Let $a_t $ be adapted to the filtration random process $a_t: P\{\int _0^T|a_t|dt < \infty \} = 1 $ and $ b_t \in M_T^2. \quad$ Under which conditions the random process $$X_t = \exp\{\int _0^ta_sds+\int _0^tb_sdW_s\} \; t \in [0, T]\,$$ is martingale and under which submartingale ?
As I understand, this is a famous example of "exponential martingale" and the answer is:
The process will be martingale for $ a_s = -\frac {b_s^2}{ 2 } $.
But I don’t understand how to prove it. And what conditions will be for submartingale?
My attempt to prove was:
Let's try to find conditions when $E(\frac{X_t}{X_s}|\mathcal{F}_s)= 1$ .

$E(\frac{X_t}{X_s}|\mathcal{F}_s)=\exp\{\int _s^ta_sds\} E(\exp\{\int _s^tb_sdW_s\}) $
Also, I understand that $\int _s^tb_sdW_s$ has Gaussian distribution.
But I do not know what to do next. I would be grateful for any help.

  • $\begingroup$ Ito integral is not Gaussian, in general. It is if, say, $b_s$ is deterministic. $\endgroup$
    – ir7
    Commented Jun 14, 2020 at 22:18

1 Answer 1


One can approach this using the Ito lemma. Let $I_t=\int_0^t a_u du+\int_0^tb_udW_u, (\forall) t\in [0;T]$. Then, by definition we have that: $$ dI_t=a_t+b_tdW_t. $$ Using Ito lemma applied to $f(I_t)$, where $f(x)=e^x$, we get: $$ dX_t=d\left(e^{I_t}\right)=\underbrace{e^{I_t}}_{X_t}dI_t + \frac{1}{2}e^{I_t}d\langle I \rangle_t, $$ where $\langle I \rangle_t$ is the quadratic variation of $(I_t)_{t\geq 0}$. This quadratic variation can be obtained using the rules of stochastic calculus: $$ d\langle I \rangle_t =(b_t)^2 dt. $$ Therefore, $$ dX_t=X_tdI_t+\frac{1}{2}X_t(b_t)^2dt=\left(a_t+\frac{b_t^2}{2}\right)dt+X_tb_tdW_t. $$ This is really just a shorthand notation for: $$ X_t=X_0+\int_0^t \left(a_u+\frac{b_u^2}{2}\right)du+\int_0^t X_ub_udW_u. $$ But since the last term of the above formula is a stochastic integral (which is a martingale), we have that: $$ \mathbb{E}\left[X_t\right]=\mathbb{E}\left[X_0\right]+\mathbb{E}\left[\int_0^t\left(a_u+\frac{b_u^2}{2}\right)du\right]. $$ To ensure the martingality of $(X_t)_{t\geq 0}$, a necessary condition is: $$ \mathbb{E}\left[\int_0^t\left(a_u+\frac{b_u^2}{2}\right)du\right] = 0. $$ This is somewhat different than what you have written above, as the integral $$ \int_0^t\left(a_u+\frac{b_u^2}{2}\right)du $$ is a random variable. Your condition is sufficient, but not necessary.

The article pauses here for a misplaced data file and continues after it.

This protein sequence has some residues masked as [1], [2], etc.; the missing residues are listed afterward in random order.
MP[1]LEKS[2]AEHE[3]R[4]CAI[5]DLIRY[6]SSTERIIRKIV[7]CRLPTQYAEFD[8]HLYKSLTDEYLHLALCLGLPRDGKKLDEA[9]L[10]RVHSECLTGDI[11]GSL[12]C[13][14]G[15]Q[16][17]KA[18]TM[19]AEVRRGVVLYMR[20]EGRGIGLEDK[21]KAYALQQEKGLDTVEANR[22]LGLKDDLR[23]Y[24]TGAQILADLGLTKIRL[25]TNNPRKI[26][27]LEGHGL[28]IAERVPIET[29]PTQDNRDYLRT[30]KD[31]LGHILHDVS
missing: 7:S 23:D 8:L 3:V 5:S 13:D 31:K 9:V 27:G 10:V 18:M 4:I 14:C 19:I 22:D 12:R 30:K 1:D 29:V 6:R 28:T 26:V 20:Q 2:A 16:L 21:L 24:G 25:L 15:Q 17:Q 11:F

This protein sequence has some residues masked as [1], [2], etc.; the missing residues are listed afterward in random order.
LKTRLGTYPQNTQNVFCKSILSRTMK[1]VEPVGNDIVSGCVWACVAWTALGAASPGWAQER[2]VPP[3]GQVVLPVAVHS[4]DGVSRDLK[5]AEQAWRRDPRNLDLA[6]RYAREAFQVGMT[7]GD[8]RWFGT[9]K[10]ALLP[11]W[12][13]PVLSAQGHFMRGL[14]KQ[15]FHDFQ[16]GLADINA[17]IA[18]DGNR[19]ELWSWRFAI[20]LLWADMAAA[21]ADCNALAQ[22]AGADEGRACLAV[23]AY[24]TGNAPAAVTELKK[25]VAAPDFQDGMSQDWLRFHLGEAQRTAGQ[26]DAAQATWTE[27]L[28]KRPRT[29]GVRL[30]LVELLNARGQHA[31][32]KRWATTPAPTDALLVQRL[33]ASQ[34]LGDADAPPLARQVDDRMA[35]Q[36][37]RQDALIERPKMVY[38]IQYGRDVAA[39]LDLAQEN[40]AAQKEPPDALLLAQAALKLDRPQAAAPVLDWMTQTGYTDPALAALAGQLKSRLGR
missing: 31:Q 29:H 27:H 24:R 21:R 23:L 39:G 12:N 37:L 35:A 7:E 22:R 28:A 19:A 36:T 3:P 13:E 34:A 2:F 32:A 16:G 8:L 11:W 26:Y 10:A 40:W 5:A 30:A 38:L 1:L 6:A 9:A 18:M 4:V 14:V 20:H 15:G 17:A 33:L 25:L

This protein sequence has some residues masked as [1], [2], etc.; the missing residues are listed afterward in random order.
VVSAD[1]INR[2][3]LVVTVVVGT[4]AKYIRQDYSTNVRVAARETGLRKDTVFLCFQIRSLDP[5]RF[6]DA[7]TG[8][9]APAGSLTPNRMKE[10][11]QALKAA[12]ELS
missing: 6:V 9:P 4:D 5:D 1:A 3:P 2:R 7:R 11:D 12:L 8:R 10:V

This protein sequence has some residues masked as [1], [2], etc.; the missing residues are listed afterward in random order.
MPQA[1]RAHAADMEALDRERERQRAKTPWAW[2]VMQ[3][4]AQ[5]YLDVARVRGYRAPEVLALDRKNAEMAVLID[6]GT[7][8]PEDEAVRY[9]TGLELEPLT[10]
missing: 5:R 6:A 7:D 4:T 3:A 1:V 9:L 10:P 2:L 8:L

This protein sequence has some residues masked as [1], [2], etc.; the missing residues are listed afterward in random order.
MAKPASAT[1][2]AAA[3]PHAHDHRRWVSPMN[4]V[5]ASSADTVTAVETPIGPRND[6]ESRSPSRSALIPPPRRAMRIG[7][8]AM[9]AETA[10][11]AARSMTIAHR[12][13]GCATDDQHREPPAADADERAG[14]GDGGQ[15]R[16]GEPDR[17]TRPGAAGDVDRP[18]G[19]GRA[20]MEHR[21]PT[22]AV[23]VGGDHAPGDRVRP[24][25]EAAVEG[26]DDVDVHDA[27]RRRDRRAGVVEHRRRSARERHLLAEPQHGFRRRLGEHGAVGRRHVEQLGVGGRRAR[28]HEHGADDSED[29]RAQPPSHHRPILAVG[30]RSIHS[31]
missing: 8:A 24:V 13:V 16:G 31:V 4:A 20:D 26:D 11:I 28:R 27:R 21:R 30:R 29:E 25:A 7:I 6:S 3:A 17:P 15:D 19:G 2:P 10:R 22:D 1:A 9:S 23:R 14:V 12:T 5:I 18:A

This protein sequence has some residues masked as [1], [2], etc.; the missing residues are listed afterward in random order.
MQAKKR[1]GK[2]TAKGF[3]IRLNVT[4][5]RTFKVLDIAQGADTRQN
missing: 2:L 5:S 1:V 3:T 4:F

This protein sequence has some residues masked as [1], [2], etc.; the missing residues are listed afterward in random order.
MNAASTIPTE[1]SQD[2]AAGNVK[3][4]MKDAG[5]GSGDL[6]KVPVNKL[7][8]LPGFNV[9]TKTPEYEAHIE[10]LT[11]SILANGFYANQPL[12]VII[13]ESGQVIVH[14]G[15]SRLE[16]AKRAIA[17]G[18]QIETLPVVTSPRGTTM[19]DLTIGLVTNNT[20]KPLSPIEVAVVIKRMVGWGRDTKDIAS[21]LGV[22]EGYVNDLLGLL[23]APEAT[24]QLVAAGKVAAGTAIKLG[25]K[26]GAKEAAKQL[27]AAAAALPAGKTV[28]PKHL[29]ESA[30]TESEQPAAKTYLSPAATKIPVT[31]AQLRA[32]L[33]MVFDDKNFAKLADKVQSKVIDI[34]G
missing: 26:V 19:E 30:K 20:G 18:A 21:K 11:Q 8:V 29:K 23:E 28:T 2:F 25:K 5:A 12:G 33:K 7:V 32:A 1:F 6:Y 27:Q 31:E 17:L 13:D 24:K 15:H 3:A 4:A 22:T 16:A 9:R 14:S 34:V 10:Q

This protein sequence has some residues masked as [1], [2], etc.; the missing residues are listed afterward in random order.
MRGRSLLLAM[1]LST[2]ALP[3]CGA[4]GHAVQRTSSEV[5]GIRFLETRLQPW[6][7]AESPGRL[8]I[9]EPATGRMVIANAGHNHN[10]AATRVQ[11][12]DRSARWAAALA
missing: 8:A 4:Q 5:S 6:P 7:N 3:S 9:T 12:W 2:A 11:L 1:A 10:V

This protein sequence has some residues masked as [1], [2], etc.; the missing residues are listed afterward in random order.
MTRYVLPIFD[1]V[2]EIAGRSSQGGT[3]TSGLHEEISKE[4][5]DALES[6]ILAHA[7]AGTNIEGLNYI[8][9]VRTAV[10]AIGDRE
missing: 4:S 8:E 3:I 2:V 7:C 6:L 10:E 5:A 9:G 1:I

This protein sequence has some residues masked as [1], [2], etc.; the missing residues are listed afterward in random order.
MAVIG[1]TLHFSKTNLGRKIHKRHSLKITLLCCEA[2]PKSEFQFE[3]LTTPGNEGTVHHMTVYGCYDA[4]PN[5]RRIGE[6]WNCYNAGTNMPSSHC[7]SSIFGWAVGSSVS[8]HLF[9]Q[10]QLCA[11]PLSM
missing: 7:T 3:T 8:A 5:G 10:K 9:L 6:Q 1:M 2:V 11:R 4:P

Since the submartingale condition is $$ \mathbb{E}\left[X_t|\mathcal{F}_s\right]\geq X_s, \text{for }s\leq t $$ (assuming the filtration is indeed $\left(\mathcal{F}_t\right)_{t\geq 0}$), then the sufficient condition for $(X_t)_{t\geq 0}$ to be a submartingale should be straightforward to see now.

  • 1
    $\begingroup$ $\int_0^t X_ub_udW_u$ is a local martingale but not necessarily a martingale. To ensure that it's a martingale you need to show that $E\int_0^T |X_ub_u|^2du<\infty,$ which you haven't proved. $\endgroup$
    – user39119
    Commented Jun 15, 2020 at 11:18
  • $\begingroup$ @UBM Do you have any ideas how to prove that $\int_0^T |X_ub_u|^2du<\infty$? $\endgroup$
    – Helen
    Commented Jun 15, 2020 at 12:01
  • 1
    $\begingroup$ @Helen I think we can't prove that condition with the information we are given. In my opinion this approach is wrong, it takes you to a dead end. A different approach would be to say that If $a_s=− \frac{b_s^2}{2}$, then the process 𝑋 is the stochastic exponential of the process $\{\int_0^t b_sdW_s; 0 \leq t \leq T\}$, so a sufficient condition for 𝑋 to be a martingale is the Novikov condition. $\endgroup$
    – user39119
    Commented Jun 15, 2020 at 12:42
  • $\begingroup$ @UBM yes, thank you very much, I read some information about Novikov’s condition and realized that this is good advice. But the condition for submartingales is still not clear. $\endgroup$
    – Helen
    Commented Jun 15, 2020 at 13:25
  • 1
    $\begingroup$ @UBM Something must surely escape me, for I do not see immediately why $\int_0^t X_ub_udW_u$. Is assured to be a local martingale. It would be great if you could point to a reference with a page and theorem/definition number (e.g. Protter). I'm far from being an expert in stochastic calculus and I'd like to gain a better understanding of this. How does $\mathbb{E}\left[\int_0^t|X_ub_u|^2du \right]<+\infty $ ensure martingality? Does the argument use Ito isometry? $\endgroup$
    – fwd_T
    Commented Jun 15, 2020 at 17:41

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